You know… no I never did figure it out. I had no moths flying around and nothing else was damaged but I assumed at the time (many years ago) that they had their annual gala in my sweater and moved on. Now I know that’s highly unlikely so hmmm…:puzzled:
     
  14. I have noticed that when moths decide to dine, they have an uncanny knack of nibbling and leaving holes in the most noticeable places......like right on the front where everyone can see it!!! They seemed to take great pride in their work and want it to be admired by all! I have some sweaters that I can't bear to part with even though they have those darn moth bites. They are so pretty, I didn't want to get rid to them. I used to work with a lady who evidently had very fond memories of some plaid wool skirts that she owned and felt the same about them as I do my sweaters. She wore them despite several very large moth holes!!! Catherine wore them very proudly!
     
  15. Vinclothes

    Vinclothes Alumni +

    Moths like where food has been. Like the very smallest dribble, quickly wiped off and not noticeable, they will find. Also, body oils. A reason for washing sweaters gently as Ruth and Maggie have described. Maybe that explains the moth trails we sometimes find on woolen garments. If not too large and deep, you can sometimes use a needle to bring up some fibers and make them less noticeable.
    It works (sometimes) on felt hats, too.
    Marian
     
  16. Retro Ruth

    Retro Ruth Queen of Tech Staff Member

    This. Manufacturers put dry clean only because they don't want people to complain that their sweater shrunk when they washed it. But this will only happen if you don't know how to wash it correctly.
     
  17. Retro Ruth

    Retro Ruth Queen of Tech Staff Member

    Blocking to size is an important part of hand knitting. When constructing the garment, usually all pieces get blocked to size before seaming, using pins and a blocking mat. It sets the knit and improves appearance. It's particularly important with lace knits, so the pattern gets opened out and flattened. If I wash hand knitted lace, it might need reblocking, but I don't bother with anything else.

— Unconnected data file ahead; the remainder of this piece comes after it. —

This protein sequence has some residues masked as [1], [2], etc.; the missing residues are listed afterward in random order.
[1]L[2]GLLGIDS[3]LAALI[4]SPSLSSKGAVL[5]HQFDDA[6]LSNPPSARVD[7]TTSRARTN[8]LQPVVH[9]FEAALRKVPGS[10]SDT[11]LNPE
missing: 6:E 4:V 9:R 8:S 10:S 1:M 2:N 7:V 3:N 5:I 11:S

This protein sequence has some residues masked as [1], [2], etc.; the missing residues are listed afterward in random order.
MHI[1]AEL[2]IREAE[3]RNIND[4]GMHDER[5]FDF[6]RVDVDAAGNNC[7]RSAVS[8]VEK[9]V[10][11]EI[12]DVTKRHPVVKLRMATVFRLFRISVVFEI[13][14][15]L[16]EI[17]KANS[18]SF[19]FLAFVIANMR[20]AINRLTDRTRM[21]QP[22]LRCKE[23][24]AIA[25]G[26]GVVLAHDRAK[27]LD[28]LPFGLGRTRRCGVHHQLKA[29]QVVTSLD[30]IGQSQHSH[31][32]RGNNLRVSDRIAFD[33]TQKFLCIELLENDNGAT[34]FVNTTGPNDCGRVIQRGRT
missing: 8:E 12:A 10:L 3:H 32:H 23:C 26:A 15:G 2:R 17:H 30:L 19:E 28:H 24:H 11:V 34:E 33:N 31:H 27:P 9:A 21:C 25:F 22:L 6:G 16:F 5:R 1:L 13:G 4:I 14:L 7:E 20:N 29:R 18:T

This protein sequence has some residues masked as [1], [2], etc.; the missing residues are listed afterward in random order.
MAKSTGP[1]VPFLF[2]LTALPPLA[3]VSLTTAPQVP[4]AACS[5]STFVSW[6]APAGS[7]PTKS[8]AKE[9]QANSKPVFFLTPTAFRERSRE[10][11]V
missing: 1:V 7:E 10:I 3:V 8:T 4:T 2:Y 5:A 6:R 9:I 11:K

Here's a couple of my pieces 'on the blocking mat', a lace scarf and a bolero - the bolero body knitted all in one piece.
    DSC_0403.jpg

    [​IMG]
     
  18. Midge

    Midge Super Moderator Staff Member

    I hand wash my vintage cashmeres with Eucalan. As for my modern, commercially made cashmere and wool sweaters, I admit I wash them in the machine, with a gentle detergent. The machines we have in our laundry room here are really good, they have extra settings for things like wool, silk, sportswear etc. I find that the wool setting works for washing modern woolen and cashmere sweaters - most of which I bought second hand.

    I understand about scratchy wool, my mom hates it too. She bought a merino wool & possum fur cardigan in New Zealand and found it was just too itchy for her because of the possum fur. For me it depends, it has to be really scratchy to bother me. And "simple" knit merino & possum fur gloves are actually my favourite winter gloves they are soooo warm!
     
  19. Midge

    Midge Super Moderator Staff Member

    Oh, and Shetland Lace Shawls are amazing! I watched a short documentary about them during one of the online courses I did last year. They are works of art!
     
    Retro Ruth and denisebrain like this.
  20. Vinclothes

    Vinclothes Alumni +

    What are summer woolens?
    What is palm beach cloth suits made from?
    Marian
     
    denisebrain likes this.